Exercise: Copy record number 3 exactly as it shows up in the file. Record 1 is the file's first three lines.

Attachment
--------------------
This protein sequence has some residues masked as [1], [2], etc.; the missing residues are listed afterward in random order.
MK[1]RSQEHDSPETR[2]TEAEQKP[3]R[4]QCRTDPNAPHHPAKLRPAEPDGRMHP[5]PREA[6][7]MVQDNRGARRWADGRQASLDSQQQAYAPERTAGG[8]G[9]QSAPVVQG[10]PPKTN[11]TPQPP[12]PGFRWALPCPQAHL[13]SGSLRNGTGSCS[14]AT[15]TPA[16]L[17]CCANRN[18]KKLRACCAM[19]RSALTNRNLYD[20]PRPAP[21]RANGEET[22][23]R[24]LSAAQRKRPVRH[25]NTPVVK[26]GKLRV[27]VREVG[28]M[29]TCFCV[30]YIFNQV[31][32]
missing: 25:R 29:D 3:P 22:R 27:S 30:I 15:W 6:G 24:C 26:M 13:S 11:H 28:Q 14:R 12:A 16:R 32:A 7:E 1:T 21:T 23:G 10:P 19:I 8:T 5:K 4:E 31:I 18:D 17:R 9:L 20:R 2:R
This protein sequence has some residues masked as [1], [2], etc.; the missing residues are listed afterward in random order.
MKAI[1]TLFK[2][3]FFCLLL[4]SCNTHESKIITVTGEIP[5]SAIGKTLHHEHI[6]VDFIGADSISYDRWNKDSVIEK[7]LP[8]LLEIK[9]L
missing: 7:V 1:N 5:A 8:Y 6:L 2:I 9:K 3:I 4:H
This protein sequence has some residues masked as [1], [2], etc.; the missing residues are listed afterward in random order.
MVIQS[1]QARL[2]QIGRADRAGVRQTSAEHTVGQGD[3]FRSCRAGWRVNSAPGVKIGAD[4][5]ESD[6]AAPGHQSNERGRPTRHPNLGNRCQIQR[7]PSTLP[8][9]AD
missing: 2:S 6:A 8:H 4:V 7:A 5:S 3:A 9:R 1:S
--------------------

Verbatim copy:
This protein sequence has some residues masked as [1], [2], etc.; the missing residues are listed afterward in random order.
MVIQS[1]QARL[2]QIGRADRAGVRQTSAEHTVGQGD[3]FRSCRAGWRVNSAPGVKIGAD[4][5]ESD[6]AAPGHQSNERGRPTRHPNLGNRCQIQR[7]PSTLP[8][9]AD
missing: 2:S 6:A 8:H 4:V 7:A 5:S 3:A 9:R 1:S